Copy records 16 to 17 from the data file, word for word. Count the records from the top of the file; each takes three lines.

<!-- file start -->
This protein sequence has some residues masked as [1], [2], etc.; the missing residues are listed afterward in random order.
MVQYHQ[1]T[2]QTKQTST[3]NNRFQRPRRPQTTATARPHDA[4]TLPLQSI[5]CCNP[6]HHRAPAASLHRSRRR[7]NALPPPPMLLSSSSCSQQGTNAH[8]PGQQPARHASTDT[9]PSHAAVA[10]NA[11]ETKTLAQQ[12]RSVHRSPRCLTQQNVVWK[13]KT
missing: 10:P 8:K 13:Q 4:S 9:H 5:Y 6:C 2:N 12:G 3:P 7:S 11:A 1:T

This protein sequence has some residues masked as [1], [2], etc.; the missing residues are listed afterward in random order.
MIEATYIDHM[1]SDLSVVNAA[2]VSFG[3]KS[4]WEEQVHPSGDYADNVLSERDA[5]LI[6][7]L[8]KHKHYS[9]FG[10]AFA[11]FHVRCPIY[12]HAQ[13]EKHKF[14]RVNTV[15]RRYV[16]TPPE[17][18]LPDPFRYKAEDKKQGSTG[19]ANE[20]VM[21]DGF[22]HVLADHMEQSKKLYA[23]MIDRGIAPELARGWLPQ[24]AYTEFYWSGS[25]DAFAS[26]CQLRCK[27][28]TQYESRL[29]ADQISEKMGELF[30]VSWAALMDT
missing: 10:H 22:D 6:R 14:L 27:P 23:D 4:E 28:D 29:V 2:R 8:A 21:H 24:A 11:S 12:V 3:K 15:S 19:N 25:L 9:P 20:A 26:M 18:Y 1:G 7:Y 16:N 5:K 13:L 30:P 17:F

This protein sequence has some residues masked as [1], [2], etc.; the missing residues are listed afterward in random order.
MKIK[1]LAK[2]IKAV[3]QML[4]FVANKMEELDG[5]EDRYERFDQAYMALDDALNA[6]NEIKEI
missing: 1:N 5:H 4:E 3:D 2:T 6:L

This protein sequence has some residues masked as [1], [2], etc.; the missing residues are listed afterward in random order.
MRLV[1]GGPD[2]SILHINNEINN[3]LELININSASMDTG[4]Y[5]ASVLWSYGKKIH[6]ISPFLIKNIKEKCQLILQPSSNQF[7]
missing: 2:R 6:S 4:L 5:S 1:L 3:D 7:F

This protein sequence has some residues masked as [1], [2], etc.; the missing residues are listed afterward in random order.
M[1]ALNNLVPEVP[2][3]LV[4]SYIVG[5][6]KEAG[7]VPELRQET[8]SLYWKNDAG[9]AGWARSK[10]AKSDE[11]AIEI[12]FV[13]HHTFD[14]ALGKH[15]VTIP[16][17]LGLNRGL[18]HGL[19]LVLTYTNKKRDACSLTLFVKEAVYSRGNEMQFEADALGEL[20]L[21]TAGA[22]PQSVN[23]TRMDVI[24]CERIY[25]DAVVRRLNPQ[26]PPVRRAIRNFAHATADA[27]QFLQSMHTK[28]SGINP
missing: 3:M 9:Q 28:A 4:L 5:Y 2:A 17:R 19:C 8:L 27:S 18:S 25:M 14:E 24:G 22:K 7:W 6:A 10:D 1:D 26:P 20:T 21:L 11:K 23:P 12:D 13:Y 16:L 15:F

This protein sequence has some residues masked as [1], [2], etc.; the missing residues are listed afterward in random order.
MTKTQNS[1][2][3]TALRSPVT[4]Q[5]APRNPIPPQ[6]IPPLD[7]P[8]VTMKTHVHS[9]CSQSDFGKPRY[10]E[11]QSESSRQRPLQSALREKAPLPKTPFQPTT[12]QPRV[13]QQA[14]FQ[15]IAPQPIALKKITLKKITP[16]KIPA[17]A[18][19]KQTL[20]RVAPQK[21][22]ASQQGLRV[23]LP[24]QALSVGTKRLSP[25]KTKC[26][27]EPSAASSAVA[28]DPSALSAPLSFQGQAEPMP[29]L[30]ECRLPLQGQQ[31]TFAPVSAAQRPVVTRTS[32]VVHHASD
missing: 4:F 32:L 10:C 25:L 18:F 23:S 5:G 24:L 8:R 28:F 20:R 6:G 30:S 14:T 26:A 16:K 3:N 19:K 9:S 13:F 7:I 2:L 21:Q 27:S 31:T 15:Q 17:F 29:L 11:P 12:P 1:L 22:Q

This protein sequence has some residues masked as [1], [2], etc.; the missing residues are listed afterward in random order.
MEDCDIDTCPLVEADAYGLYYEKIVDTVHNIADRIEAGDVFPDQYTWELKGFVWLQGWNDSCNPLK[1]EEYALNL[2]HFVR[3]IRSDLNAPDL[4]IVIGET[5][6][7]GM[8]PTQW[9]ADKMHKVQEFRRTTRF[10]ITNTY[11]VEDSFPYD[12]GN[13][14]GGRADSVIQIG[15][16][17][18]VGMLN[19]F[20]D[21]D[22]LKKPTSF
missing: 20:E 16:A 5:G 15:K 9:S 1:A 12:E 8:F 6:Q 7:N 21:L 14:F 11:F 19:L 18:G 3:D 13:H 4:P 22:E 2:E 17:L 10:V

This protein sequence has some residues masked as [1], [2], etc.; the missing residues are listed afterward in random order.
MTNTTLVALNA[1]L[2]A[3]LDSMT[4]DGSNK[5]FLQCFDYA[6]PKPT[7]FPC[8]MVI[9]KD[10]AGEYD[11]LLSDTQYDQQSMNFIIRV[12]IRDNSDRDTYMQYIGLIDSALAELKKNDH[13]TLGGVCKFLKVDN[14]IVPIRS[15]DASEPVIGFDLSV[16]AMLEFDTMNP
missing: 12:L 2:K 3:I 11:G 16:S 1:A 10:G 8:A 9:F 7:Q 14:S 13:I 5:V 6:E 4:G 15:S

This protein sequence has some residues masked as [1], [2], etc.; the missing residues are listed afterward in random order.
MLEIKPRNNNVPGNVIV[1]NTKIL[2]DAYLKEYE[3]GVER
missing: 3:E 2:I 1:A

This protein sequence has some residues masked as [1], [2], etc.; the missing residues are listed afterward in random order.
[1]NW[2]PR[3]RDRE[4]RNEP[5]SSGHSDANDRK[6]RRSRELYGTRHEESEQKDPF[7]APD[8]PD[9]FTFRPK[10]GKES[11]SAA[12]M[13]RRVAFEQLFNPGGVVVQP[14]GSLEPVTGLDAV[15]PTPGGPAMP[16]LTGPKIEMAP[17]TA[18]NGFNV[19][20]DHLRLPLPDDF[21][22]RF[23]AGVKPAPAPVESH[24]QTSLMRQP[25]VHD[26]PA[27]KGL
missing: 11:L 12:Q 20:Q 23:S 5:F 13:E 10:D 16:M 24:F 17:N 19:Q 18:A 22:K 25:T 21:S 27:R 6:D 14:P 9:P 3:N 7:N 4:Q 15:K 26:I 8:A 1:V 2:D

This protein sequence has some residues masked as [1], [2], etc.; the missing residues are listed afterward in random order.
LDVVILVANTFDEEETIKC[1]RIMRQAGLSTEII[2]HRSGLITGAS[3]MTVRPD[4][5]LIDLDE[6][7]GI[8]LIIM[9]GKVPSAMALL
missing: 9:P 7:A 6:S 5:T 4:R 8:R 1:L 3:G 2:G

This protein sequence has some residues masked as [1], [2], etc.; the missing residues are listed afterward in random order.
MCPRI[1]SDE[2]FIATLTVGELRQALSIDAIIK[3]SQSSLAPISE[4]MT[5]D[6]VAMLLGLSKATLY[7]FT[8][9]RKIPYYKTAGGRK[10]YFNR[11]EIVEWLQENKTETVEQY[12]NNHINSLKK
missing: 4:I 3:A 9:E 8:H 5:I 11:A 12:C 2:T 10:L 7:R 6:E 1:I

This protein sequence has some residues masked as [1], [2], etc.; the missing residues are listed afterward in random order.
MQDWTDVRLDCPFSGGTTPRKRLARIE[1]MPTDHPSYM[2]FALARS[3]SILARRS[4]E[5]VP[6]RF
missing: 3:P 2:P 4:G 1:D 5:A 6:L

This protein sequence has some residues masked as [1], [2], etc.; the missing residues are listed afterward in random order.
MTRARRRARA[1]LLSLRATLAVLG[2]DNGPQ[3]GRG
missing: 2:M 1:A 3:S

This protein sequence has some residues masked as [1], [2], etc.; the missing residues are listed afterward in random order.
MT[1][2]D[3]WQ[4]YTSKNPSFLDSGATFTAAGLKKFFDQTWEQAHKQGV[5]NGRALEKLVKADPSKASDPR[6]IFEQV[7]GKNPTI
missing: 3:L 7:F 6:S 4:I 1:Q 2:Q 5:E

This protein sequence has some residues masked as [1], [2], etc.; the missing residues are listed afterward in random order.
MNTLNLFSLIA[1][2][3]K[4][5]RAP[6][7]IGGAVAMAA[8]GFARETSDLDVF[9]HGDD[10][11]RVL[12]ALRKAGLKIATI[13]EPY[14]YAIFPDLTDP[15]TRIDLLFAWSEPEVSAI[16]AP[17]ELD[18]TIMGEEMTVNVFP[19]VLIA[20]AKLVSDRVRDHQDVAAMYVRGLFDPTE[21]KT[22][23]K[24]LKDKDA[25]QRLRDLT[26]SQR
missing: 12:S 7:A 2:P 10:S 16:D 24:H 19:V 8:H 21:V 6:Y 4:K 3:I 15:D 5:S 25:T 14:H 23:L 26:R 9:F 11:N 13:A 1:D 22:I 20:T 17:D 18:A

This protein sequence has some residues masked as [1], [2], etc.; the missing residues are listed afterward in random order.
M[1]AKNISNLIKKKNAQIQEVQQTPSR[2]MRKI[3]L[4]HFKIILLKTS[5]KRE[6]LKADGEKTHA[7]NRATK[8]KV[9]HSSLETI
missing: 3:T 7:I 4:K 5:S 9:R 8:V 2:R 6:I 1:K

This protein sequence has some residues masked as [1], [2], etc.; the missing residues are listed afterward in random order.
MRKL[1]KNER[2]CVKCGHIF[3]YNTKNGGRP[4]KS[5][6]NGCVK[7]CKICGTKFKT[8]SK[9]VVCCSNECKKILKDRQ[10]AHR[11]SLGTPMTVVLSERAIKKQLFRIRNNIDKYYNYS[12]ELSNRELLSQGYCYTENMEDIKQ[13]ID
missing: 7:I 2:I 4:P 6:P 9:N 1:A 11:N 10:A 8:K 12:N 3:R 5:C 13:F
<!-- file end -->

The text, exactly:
This protein sequence has some residues masked as [1], [2], etc.; the missing residues are listed afterward in random order.
MNTLNLFSLIA[1][2][3]K[4][5]RAP[6][7]IGGAVAMAA[8]GFARETSDLDVF[9]HGDD[10][11]RVL[12]ALRKAGLKIATI[13]EPY[14]YAIFPDLTDP[15]TRIDLLFAWSEPEVSAI[16]AP[17]ELD[18]TIMGEEMTVNVFP[19]VLIA[20]AKLVSDRVRDHQDVAAMYVRGLFDPTE[21]KT[22][23]K[24]LKDKDA[25]QRLRDLT[26]SQR
missing: 12:S 7:A 2:P 10:S 16:D 24:H 19:V 8:H 21:V 6:Y 4:K 3:I 15:D 5:S 25:T 14:H 23:L 26:R 9:F 11:N 13:A 1:D 22:I 20:T 17:D 18:A

This protein sequence has some residues masked as [1], [2], etc.; the missing residues are listed afterward in random order.
M[1]AKNISNLIKKKNAQIQEVQQTPSR[2]MRKI[3]L[4]HFKIILLKTS[5]KRE[6]LKADGEKTHA[7]NRATK[8]KV[9]HSSLETI
missing: 3:T 7:I 4:K 5:S 9:R 8:V 2:R 6:I 1:K